Undemonizing The Little Monsters

My view is that we simply shouldn’t saddle children with psychiatric labels. Why? The reasons are multiple. Labeled children grow up to be labeled adults, label A often comes with label B and label C or label D, and minor labels develop into major labels. With these labels come powerful and physical health destroying pharmaceuticals. Just look at the outcomes if you want to know why we shouldn’t label. Labeling a child isn’t putting that child on a success track. Labeling a child is actually harming that child.

When I was a kid attention deficit hyperactivity disorder didn’t exist, and conduct was a mark on a report card. Things have changed in this regard since then, but those changes have all been for the worse. Today misbehavior, healthy behavior from another perspective, is being medicalized, and mildly misbehaving children are growing into permanently “disturbed” and “disabled” adults.

I’m using the 6th part of the 7 part series Matters In Mind, Psychiatric labels and kids: benefits, side-effects and confused published recently in the journal In Conversation to draw The Behavior Key that follows.

The Behavior Key

Attention deficit hyperactivity disorder – ADHD – ‘hyperactive or inattentive’
Obedient defiant disorder – ODD – ‘particularly naughty’
Conduct disorder – CD – ‘seriously nasty’
Major depressive disorder – MDD – ‘down in the dumps’
General anxiety disorder – GAD/ Obsessive compulsive disorder – OCD/ Social anxiety disorder (or social phobias) – SAD/ Panic disorder – PD/ etc. – ‘nervous’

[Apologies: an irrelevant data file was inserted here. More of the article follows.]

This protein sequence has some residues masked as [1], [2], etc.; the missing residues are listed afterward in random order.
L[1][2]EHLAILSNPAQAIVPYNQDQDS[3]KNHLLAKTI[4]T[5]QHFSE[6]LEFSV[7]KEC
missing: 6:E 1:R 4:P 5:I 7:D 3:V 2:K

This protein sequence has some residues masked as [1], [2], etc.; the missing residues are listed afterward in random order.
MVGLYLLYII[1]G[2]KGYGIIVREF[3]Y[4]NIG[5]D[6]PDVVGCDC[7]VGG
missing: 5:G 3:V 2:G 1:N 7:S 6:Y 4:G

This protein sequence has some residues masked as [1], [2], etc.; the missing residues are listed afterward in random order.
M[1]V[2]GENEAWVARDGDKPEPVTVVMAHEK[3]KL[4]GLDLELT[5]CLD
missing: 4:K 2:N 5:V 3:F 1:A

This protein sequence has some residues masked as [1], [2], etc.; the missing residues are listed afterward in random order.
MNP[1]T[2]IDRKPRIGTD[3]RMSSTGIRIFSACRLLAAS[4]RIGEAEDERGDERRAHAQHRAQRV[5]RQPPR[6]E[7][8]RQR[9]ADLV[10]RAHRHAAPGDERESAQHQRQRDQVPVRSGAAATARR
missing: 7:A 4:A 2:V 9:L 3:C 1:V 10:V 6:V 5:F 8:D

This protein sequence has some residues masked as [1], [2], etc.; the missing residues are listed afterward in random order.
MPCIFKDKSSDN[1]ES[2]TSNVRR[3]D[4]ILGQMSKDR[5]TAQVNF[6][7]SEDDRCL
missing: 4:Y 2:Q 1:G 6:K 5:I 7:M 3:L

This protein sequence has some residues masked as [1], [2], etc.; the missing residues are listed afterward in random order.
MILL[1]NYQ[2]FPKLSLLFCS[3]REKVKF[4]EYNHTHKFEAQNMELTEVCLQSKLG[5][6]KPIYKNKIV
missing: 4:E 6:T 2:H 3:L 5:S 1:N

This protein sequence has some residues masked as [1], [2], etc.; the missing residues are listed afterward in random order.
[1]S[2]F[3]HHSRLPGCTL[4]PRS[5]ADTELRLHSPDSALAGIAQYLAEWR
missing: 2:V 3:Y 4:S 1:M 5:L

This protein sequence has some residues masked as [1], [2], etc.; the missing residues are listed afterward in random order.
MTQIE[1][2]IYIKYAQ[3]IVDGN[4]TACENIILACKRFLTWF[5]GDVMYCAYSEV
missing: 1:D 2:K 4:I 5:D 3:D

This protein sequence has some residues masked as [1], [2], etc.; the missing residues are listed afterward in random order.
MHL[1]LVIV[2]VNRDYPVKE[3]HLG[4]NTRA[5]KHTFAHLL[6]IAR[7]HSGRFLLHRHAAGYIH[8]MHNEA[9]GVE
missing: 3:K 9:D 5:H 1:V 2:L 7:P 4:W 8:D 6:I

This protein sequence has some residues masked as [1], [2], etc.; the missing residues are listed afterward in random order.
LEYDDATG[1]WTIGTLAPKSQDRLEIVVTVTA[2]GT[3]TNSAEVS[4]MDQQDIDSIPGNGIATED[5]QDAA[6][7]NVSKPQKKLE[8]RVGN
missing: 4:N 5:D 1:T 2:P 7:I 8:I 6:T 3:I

Forget the label, and you’ve merely got an adjective with which to describe a child, accent on child.

On the coattails of transforming ADHD into childhood bipolar disorder, and manufacturing an epidemic, we know what’s coming, and it is more of the same.

The DSM-5, due out next year, is likely to unleash a new epidemic – DMDD (disruptive mood dysregulation disorder), which has been strongly criticised by the former DSM-IV task force head Professor Allen Frances.

Disruptive mood dysregulation disorder – DMDD (could more aptly be described as) – temper tantrums.

In psychiatric training, we learn that what really counts is a biopsychosocial (biological, psychological and social) formulation. This is a few paragraphs which accompanies the diagnosis, summarising the main relationships, genetic inheritance, stressful events, temperament and psychological coping style of the person. The biopsychosocial formulation seeks to uncover and put in perspective all the causes of their symptoms and point to what help is needed, even if not readily available.

This is bio-babble. I’ve seen articles that estimate biology to be 70 % – 80 % the source of any one “mental disorder”. Biological medical model psychiatry is the predominate school of psychiatry today, and thus, “disorders” have to be primarily biological in origin. This leaves 30 % – 20 % of any “disorder” attributable to psychology and social environment. If biology wasn’t the primary basis for “mental disorders”, the theory is wrong. Well, chances are the theory is wrong. This 70 % – 80 % figure is based entirely on speculation. It represents a type of negative wishful thinking with very little, if any, real science behind it.

This draws us to the final question, who’s minding baby? Let’s not leave child-rearing practices up to the pill bottle. Psychiatric drugs, if anything, make wholly inadequate parents. Labeled children, as the statistic’s show us, are doomed children. Now what kind of parent would consciously sentence his or her child to hell on earth? Not a good parent, surely. Let’s get back to the practice of producing good children through producing good parents, and vice versa. Care about your child, and don’t send that child to the boogie-psychiatrist for labeling, drugging, and the eternal curse of diagnostic sorcery.